Launching Bird of Prey (my new AI) from Flinders I sailed straight out into the ocean and made my way far enough south so that I could head west towards Cape Shank without passing through the marine park. I trolled two lures on the way out - a Rapala X-Rap down deep and a Subwalk on the surface. Just as the X-Rap was struck and grabbed the rod to engage I looked back to see the Subwalk get smacked. I quickly hauled in a reasonable sized barracouta and once released grabbed the other rod to find that the lure had been bitten clean off. Dammit, that one was meant for a kingy!
Just as the sun peaked it's brilliance over the horizon line shooting slivers of warming light across the land, a large congregation of dedicated kayak anglers readied their kayaks in preparation for the hunt at Bemm river waters edge. The fish stirred with discontent while a thick atmosphere of mojo steadily filled the air as competitors of the 3rd round of the Daiwa Hobie Kayak Series readied their yaks in preparation for the hunt at waters edge.
With even more excitement and anticipation that I always carry into trips like our annual ventures into Fraser Island, today I took my son on his second kayak fishing trip, this time launching from Idiot Safety Beach. Launching early enough to avoid the masses of tinnies and jetskis, we sailed out to the north west to investigate the local reefs (to no avail) before turning back to the east in search of squid. The fish were clearly skittish today, so I determined our best chance of making sure Fynn would catch his first ever fish would be to use freshly caught squid. This involved teaching how to hook up the inkers, and then how to rig their tenticles onto a jighead for best effect.
Despite what looked to be pretty good conditions, when the six of us launched from the beach at Urangan we weren't really sure if we'd make it all the way to Wathumba that day. While that was always our intention, we had a plan B and C worked out but fortunately we didn't have to fall back on them. It had been a very interesting day on the water - one that set the scene for most of the rest of the trip. Along the way I dropped a cracker of a fish, got chomped off by another, Holger had landed a nice trevally and Rhett hooked up to and subsequently dropped a marlin.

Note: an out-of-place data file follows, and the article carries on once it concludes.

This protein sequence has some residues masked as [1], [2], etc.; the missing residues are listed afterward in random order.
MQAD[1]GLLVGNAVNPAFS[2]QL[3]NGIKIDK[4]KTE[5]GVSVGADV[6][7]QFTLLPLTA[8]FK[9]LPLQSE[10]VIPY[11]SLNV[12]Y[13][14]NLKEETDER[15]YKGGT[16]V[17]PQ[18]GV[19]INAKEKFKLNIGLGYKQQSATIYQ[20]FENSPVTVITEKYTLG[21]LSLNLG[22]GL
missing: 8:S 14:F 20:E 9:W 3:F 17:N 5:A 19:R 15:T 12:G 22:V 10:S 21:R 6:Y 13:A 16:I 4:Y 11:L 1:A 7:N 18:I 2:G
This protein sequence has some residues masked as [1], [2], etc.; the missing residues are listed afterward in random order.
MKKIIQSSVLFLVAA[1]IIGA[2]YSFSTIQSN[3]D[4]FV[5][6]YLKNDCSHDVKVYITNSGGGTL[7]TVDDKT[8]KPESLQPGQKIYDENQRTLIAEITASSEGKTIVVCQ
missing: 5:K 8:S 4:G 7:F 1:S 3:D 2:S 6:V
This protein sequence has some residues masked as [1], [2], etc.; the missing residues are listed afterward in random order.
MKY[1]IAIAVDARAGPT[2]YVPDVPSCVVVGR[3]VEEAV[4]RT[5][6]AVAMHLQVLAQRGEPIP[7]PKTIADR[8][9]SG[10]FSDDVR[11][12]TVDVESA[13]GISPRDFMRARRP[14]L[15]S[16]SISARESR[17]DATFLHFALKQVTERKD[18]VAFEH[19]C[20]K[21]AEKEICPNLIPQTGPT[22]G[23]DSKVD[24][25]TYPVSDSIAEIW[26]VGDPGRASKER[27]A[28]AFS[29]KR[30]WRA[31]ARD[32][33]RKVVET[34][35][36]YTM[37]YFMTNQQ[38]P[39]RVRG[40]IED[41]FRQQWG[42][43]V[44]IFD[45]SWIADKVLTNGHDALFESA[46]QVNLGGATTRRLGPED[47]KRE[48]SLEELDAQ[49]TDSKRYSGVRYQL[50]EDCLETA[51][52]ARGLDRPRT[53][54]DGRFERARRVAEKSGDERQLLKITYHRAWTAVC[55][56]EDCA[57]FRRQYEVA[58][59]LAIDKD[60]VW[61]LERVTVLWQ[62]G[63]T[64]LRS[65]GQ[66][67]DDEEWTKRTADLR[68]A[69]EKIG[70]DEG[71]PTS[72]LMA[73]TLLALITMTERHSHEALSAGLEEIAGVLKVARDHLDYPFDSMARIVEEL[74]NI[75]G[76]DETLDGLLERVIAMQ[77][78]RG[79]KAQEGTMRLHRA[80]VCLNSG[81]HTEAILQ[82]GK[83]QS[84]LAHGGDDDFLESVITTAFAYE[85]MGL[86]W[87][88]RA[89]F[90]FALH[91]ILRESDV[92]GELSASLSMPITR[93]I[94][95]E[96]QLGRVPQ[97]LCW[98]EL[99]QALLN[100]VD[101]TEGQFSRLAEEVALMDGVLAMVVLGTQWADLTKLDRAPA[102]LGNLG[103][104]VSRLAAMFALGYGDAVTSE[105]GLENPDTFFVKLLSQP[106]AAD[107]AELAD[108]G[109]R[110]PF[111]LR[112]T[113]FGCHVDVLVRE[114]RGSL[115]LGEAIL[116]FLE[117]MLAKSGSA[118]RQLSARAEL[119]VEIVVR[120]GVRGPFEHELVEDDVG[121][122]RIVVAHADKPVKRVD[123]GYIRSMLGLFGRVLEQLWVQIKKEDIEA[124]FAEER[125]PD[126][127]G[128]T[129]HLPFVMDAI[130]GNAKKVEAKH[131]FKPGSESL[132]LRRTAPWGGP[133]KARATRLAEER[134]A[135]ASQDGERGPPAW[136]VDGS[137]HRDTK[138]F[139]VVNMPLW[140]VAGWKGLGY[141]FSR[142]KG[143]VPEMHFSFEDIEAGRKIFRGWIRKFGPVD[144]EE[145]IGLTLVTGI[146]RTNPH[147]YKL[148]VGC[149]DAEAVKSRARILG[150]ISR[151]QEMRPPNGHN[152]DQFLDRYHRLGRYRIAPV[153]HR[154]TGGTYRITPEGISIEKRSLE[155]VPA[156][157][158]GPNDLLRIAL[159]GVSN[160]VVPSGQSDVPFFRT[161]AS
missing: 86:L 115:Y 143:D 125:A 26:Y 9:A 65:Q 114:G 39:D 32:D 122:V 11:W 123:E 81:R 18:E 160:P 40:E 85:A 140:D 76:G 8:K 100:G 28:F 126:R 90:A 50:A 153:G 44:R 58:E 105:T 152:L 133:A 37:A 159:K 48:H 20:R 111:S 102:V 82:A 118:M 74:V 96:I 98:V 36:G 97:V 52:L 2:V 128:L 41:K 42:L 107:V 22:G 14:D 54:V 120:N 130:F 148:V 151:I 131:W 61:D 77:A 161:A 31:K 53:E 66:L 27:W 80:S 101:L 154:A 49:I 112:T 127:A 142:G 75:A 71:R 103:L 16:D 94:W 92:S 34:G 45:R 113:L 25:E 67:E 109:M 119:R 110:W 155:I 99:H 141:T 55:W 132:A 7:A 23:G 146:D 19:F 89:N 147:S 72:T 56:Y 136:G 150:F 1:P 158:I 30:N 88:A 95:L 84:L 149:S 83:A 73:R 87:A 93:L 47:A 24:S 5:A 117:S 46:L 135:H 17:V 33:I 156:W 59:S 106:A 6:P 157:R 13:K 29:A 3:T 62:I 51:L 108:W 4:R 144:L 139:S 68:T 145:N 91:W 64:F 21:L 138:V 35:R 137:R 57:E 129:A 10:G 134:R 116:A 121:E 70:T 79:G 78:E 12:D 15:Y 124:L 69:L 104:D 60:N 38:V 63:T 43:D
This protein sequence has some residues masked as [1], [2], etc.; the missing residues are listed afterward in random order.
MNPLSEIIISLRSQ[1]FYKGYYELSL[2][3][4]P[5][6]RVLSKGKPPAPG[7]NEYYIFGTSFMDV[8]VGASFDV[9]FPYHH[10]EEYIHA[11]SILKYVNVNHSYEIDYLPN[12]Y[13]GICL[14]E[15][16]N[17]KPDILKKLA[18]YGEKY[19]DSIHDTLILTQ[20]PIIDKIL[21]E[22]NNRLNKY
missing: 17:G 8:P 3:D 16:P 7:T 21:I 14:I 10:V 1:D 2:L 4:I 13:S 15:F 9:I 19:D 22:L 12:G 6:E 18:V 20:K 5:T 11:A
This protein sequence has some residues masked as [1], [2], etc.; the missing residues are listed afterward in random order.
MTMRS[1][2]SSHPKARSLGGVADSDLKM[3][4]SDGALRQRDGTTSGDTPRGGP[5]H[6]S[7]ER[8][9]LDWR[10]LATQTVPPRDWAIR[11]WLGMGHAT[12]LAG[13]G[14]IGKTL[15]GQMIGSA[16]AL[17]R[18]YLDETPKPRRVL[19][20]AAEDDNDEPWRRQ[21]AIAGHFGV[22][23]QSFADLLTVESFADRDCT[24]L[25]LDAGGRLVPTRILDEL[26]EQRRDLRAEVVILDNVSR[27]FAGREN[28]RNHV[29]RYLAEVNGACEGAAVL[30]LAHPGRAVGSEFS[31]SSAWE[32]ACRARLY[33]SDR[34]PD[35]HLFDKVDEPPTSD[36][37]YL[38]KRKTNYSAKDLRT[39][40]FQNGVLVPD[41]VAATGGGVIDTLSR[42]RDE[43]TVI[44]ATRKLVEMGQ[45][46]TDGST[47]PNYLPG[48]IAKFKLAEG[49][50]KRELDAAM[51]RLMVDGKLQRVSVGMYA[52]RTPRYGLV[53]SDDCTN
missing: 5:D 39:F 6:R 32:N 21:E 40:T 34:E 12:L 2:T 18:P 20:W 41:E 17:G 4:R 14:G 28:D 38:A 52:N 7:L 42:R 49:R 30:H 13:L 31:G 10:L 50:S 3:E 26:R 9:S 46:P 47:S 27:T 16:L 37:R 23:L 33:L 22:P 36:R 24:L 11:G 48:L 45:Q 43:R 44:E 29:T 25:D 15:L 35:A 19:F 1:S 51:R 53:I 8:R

I was fortunate enough to have the pleasure of heading out on an AI kayak fishing trip with Geoff Williams in Jervis Bay today, the pair of us launching from Murray's beach ramp at around 6AM. It took longer than expected but eventually we both found ourselves with inked yaks and a squid each on board, with which we then took off towards Bowen Island in order to offer them to the fish gods. Snapper and Kingfish were our targets. One out of two aint bad.
St Georges Basin is home to a myriad of sought after species with bream and flathead the obvious family favourites. Personally, however, I'm much more interested in the greenback tailor that the basin is known for so when I hit the water today I sailed straight out to my greenback 'spot X' hoping that it was still every bit as productive as it use to be. Imagine my satisfaction when the rod buckled over just as soon as I sailed into said spot X. Taking a trolled shallow diving Rapala slashbait (olive colour) this fish hit hard enough to give away its species immediately. It wasn't easy to wipe the grin off my face as I wound it in, though I did let it go as soon as I'd landed it.
Despite a turn in conditions for the better over the past couple of weeks it's been slim pickings fishing my haunts off the Clarence coast recently, unless red rock cod count (they don't). Thats not to say I haven't had a few heart-racing hook ups though because I have and yesterday's trip off Brooms Head was no different. Instead of losing the fish to a bust or bite off, however, this time I was defeated by the sheer size, weight, strength and will power of whatever it was that I'd hooked. While drifting along steadily and jigging a large bucktail jig something sucked it up and casually took off with it. A slow and enduring 45-minute ride ensued as it towed me towards the north.